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Lines of communication open in NHL labour fight. Negotiations could resume this week

NHL Commissioner Gary Bettman, right, and deputy commissioner Bill Daly speak to reporters, Thursday, Dec. 6, 2012, in New York. The NHL has rejected the players' latest offer for a labor deal, and negotiations have broken off at least until the weekend. (AP Photo/Mary Altaffer)

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NHL Commissioner Gary Bettman, right, and deputy commissioner Bill Daly speak to reporters, Thursday, Dec. 6, 2012, in New York. The NHL has rejected the players' latest offer for a labor deal, and negotiations have broken off at least until the weekend. (AP Photo/Mary Altaffer)

NEW YORK, N.Y. - The NHL and the locked-out players' association are talking again, and a return to the bargaining table could happen soon.

After a few days to cool off following an epic collapse in negotiations, the league and the union have been in touch with each other in an attempt to restart conversations that could save the hockey season.

"Trying to set up something for this week, but nothing finalized yet," NHL deputy commissioner Bill Daly wrote Sunday in an email to The Associated Press.

Negotiations broke down Thursday night after three straight days of talks at a New York hotel. Moments after players' association executive director Donald Fehr said he believed the sides were closing in on a deal to end the lockout, he was back at the podium to announce the NHL had rejected the union's latest offer.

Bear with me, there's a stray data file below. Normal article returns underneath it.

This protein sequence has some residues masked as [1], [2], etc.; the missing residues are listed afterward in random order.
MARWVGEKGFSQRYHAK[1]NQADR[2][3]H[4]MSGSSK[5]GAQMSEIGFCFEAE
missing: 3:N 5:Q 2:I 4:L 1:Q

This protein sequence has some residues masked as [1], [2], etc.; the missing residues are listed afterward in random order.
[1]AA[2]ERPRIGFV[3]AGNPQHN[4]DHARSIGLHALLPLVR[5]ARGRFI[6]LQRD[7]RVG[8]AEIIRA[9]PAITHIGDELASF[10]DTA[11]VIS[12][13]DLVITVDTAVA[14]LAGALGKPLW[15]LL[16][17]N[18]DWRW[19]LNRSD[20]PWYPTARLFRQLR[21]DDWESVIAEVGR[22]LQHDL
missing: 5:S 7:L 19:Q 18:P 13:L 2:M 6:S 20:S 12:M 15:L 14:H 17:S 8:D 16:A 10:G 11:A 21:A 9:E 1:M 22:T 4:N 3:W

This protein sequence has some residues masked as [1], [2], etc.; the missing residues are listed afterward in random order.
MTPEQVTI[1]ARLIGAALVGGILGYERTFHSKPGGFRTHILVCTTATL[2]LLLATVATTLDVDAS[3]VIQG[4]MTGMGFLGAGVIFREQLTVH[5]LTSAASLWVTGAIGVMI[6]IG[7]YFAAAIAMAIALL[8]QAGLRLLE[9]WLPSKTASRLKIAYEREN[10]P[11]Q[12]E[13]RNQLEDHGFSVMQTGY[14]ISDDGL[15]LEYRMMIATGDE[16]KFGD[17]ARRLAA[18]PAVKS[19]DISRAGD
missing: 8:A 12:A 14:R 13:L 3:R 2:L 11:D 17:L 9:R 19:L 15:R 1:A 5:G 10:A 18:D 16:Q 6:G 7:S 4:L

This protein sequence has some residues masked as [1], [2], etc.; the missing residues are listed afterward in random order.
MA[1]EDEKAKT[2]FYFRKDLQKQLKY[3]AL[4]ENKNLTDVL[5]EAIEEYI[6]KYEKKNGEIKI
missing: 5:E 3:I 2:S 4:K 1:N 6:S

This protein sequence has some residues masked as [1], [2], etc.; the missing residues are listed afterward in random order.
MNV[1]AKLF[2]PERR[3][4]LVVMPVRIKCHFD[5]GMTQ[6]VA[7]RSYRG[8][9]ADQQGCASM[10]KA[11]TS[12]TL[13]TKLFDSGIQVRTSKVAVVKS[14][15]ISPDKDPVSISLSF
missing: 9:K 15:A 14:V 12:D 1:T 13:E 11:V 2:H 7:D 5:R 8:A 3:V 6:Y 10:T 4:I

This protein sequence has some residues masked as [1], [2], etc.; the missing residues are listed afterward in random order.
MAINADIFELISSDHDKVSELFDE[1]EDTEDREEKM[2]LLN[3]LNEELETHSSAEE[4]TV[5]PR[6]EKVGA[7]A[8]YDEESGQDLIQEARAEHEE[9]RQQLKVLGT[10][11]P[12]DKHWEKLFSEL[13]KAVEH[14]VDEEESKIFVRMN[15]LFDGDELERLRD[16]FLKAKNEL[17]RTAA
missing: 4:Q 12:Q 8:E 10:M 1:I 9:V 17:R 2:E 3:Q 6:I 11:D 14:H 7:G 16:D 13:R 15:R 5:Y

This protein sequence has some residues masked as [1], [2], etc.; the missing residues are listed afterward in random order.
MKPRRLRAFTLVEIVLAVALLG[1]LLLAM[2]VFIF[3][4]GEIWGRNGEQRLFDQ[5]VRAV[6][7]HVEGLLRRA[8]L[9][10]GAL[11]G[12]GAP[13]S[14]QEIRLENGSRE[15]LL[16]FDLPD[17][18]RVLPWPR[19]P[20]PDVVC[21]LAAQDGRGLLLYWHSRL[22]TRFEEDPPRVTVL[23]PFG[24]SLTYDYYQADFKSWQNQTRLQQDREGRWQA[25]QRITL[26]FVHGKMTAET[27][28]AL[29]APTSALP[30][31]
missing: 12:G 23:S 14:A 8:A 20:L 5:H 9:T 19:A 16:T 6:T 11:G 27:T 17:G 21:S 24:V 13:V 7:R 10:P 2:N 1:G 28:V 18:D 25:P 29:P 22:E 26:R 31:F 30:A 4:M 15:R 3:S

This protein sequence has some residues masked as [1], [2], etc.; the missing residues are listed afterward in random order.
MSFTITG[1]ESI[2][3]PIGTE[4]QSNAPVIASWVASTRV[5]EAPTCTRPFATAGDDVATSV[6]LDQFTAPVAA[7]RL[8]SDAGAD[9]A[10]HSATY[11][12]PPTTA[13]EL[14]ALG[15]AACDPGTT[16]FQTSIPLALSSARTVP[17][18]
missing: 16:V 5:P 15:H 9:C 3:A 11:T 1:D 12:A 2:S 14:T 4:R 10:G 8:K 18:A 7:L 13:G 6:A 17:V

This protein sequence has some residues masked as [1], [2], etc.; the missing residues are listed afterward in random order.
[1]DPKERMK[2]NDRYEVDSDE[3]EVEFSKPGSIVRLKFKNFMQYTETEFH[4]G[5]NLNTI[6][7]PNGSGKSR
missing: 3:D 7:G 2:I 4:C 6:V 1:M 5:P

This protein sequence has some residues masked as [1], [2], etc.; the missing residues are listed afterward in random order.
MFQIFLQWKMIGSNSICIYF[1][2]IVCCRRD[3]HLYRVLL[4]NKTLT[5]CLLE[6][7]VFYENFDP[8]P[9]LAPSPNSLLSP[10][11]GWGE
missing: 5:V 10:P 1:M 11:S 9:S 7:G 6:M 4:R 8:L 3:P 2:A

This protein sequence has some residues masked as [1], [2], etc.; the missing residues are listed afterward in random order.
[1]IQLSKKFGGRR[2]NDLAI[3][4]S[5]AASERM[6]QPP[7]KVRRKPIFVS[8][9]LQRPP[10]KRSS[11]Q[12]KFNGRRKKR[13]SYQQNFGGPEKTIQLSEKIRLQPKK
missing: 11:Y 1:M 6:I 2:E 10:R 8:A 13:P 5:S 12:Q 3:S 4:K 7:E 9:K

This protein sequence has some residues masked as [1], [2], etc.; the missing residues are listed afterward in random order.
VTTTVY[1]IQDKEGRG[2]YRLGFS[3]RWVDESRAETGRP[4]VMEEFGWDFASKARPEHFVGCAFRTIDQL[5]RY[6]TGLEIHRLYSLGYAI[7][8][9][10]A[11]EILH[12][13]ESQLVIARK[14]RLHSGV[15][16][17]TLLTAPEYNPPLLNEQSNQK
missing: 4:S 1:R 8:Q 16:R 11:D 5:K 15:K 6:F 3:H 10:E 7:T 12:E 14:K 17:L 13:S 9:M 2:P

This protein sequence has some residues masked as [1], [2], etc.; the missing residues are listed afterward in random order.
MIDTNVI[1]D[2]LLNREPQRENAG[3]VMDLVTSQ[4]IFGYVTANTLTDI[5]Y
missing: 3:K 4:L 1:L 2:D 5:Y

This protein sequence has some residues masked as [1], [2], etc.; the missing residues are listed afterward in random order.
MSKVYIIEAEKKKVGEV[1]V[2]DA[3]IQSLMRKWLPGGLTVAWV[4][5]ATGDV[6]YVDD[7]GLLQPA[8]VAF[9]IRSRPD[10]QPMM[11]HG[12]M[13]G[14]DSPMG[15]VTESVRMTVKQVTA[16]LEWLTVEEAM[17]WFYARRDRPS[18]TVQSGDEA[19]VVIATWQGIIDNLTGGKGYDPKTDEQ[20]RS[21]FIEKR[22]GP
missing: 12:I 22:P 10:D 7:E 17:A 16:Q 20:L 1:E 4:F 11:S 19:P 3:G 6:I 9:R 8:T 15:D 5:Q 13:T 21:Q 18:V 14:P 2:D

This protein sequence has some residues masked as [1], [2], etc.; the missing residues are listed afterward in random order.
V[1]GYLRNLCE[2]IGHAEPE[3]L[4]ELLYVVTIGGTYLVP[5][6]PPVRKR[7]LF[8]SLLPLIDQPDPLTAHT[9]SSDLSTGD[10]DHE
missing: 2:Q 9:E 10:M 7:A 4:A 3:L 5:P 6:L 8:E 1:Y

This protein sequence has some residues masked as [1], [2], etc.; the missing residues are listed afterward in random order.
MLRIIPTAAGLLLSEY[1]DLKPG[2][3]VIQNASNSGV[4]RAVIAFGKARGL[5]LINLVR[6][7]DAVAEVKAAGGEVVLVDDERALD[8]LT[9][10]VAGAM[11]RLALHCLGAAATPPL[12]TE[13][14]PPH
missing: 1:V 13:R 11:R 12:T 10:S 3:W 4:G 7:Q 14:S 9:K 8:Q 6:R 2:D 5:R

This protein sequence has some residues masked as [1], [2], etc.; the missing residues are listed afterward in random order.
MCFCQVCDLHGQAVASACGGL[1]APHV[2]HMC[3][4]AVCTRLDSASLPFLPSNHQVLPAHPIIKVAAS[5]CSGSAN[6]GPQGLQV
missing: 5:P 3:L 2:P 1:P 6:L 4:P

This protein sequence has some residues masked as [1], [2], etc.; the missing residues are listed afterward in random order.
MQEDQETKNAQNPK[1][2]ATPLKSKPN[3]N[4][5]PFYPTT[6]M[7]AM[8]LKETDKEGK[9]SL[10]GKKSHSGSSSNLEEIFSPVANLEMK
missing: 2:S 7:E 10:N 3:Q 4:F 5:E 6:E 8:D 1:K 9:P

Commissioner Gary Bettman followed him and angrily stated that the sides weren't close, and added he didn't know why Fehr thought they were.

The tone has changed a bit since then. Whether it has shifted far enough for the sides to come to an agreement soon remains to be seen.

On Friday, Daly said he was at a loss how to get the bargaining process back on track.

"I have no reason, nor any intention, of reaching out to the union right now," Daly said in an email to the AP. "I have no new ideas. Maybe they do. We are happy to listen."

All games have been cancelled through Friday, and more games will surely be wiped off the schedule soon. Bettman said Thursday that he won't allow a season to be played that contains fewer than 48 games per team—the length of the season that was played after a lockout ended in January 1995.

Fehr repeated on Saturday his feeling that the sides aren't all that far apart.

"My comments from a couple of days ago stand on their own. I think we were very close," Fehr told reporters after addressing a Canadian Auto Workers council meeting.

The lockout has resulted in the cancellation of 422 regular-season games along with the New Year's Day Winter Classic and the All-Star game.

The NHL is in danger of losing its second full season in seven years. The lockout that forced the cancellation of the 2004-05 season marked the first time a North American professional sports league had a full campaign wiped out by a labour dispute. The agreement that was finally reached back then expired this September, leading to a lockout being imposed again on Sept. 16.

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